Why the question “Where are you from” makes us uncomfortable.

Many of us have experienced the question “Where are you from?” during the everyday conversations which are totally normal to ask/hear and we hear it every day.

Last month when I was traveling in Austria, It happened to me multiple times when hanging out in locals, someone approaching me and asking my name and where I am from. But yesterday, I had a quite interesting experience when I was hanging out in a local event in Germany and talking to a group of random people.


Someone approached me with a bored face and without saying “hi” or any kind of greeting and directly asked, “Where are you from?”. Well I would accept answering that question if it was at least mixed with a bit of smile, but looking into eyes on that hesitating face with a withering look made me curious to know what was actually her purpose to ask this question directly without even knowing each others’ names or not even that, just saying a simple “hello” or at least “hey” or “hi”.

So, I smiled at her and tried to start a friendly conversation with her with a  joke, and told her “Oh this is usually the first question you hear after knowing someone’s name in Vienna! :)”. Now I really expected her to at least smile a little bit, but her withering look continued and I felt that I have offended her, but actually my intention was nothing negative.

Then I saw she feels so bad about what I said and she was trying to tell it is totally normal to ask someone’s nationality, and it is not “weird” at all to ask someone’s nationality in “any” situation. Well, then I told her that I do agree with her in that case. Although I think asking someone’s nationality when approaching someone with a withering look before even knowing their name or even before greeting them with a simple “hi” can be “weird”.

She continued “The nationality is part of you and you and is nothing bad!”. After hearing this statement, I asked her if knowing someone’s nationality makes any difference in her behavior while interacting with people. She answered with uncertainty and hesitation that: “Yes, for example when I know someone is British, I will treat them different than Germans because they have different cultural norms and I don’t want to be inappropriate in front of them” she said.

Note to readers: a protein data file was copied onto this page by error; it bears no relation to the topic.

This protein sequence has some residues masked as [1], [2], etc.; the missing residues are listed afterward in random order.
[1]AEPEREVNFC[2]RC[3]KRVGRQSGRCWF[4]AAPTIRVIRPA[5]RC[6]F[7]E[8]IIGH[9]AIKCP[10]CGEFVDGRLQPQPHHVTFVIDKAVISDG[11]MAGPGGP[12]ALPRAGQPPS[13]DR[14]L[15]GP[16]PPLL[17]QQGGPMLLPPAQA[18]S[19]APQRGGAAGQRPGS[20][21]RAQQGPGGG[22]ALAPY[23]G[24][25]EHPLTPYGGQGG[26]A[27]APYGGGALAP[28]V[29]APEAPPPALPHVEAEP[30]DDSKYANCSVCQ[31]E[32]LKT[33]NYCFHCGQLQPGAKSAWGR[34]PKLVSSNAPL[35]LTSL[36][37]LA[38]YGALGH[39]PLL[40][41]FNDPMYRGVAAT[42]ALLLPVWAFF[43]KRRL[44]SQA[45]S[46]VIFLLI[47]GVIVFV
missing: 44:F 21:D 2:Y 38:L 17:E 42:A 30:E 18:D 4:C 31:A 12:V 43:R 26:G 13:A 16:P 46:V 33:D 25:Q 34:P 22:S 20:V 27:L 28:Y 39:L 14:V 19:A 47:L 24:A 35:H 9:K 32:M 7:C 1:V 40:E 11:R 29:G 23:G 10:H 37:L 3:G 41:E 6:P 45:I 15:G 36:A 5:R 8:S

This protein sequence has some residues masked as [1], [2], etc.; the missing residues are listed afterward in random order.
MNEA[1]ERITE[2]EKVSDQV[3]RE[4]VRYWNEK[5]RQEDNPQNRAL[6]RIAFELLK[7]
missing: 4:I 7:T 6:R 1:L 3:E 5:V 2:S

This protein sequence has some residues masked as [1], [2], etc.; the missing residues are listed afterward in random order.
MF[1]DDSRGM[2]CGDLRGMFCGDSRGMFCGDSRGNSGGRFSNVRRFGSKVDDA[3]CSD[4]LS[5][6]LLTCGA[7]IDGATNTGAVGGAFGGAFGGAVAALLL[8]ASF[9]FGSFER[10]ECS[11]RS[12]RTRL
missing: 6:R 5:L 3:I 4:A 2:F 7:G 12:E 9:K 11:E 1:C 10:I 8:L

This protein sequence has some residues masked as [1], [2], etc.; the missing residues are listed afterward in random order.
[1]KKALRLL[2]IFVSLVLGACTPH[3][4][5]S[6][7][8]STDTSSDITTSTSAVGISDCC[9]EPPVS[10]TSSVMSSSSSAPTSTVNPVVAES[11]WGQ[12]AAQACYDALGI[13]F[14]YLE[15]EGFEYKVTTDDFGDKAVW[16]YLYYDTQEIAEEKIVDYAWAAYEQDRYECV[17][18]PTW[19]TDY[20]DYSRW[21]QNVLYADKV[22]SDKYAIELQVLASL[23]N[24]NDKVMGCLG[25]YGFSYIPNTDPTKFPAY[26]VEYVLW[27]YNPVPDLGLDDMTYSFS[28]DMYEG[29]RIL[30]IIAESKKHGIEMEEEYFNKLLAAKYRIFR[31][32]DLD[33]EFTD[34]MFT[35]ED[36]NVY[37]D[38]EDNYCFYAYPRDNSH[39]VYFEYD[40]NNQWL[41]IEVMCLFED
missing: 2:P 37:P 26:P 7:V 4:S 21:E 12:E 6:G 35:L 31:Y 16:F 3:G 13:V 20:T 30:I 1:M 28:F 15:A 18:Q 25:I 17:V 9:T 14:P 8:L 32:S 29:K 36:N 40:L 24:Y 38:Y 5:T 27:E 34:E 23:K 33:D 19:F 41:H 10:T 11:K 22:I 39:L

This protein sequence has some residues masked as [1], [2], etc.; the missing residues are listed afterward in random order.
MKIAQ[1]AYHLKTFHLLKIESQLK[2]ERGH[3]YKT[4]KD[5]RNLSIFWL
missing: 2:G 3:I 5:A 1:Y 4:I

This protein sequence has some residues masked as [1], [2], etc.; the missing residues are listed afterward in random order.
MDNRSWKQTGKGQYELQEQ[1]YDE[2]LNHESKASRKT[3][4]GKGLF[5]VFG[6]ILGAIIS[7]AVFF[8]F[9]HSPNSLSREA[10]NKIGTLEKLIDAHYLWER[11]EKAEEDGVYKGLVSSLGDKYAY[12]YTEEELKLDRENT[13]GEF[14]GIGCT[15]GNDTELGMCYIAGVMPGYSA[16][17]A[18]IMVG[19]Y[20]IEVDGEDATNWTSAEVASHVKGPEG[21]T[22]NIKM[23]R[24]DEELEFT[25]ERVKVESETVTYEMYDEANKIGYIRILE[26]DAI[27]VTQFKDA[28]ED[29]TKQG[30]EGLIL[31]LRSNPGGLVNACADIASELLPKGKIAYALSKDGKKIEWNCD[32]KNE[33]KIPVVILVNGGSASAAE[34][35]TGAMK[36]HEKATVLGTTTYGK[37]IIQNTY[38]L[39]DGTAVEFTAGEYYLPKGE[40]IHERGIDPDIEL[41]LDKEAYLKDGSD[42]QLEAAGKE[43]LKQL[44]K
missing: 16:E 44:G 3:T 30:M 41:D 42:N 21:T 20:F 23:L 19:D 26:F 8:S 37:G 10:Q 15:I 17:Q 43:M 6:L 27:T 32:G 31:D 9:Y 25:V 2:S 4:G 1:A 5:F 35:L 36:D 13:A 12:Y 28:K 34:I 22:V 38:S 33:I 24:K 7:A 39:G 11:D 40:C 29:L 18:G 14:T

This raised a question inside my head that if she knows every detail about every culture and how would she react if she is not familiar with a specific culture, so she added: “If I don’t know about someone’s culture, for example, people from South Korea, I will try to treat them Normally and try to be as appropriate in front of them.” she said.

So this was what I was thinking of her when she asked me where am I from without even a simple introduction. But I am wondering if this means that she is less appropriate in front of other nationalities? Or does she change her level of appropriateness in front of different nationalities?

The only thing that is clear, is that some people change their behavior when interacting with different nationalities based on what they know about that nationality. It can be true or false. Can be about the stereotypes, or what they hear about the nationalities from the news and media, which differs widely based on different countries and political views. This is only one of the points that can make some people uncomfortable about the question “Where are you from?” since some countries are not being represented properly and in a positive way in the media, which is usually caused by political reasons, and we are not allowed to judge the people based on that information.


So following her last statement, I asked her if she has ever tried to treat new people “normal” and “appropriate” regardless of their nationality like she does when she doesn’t know about their culture? At this point, she said that she has no idea and escaped the conversation without saying anything. This was another interesting reaction from her, but I did not expect anything more appropriate from her. 🙂

In my opinion, asking someone’s nationality is not a big deal if it is during a conversation or when it is from curiosity, and sometimes can be a nice way to continue a conversation and brings up many more topics and questions to talk about, but asking it as a first question without even knowing that person’s name can make some people uncomfortable and I personally always avoid it.

I personally would prefer to get to know someone on the first level by their education, hobbies, lifestyle, music taste, and many more great topics to talk about and will never judge people by their nationality.


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I'm the plankton who does the Android stuff!

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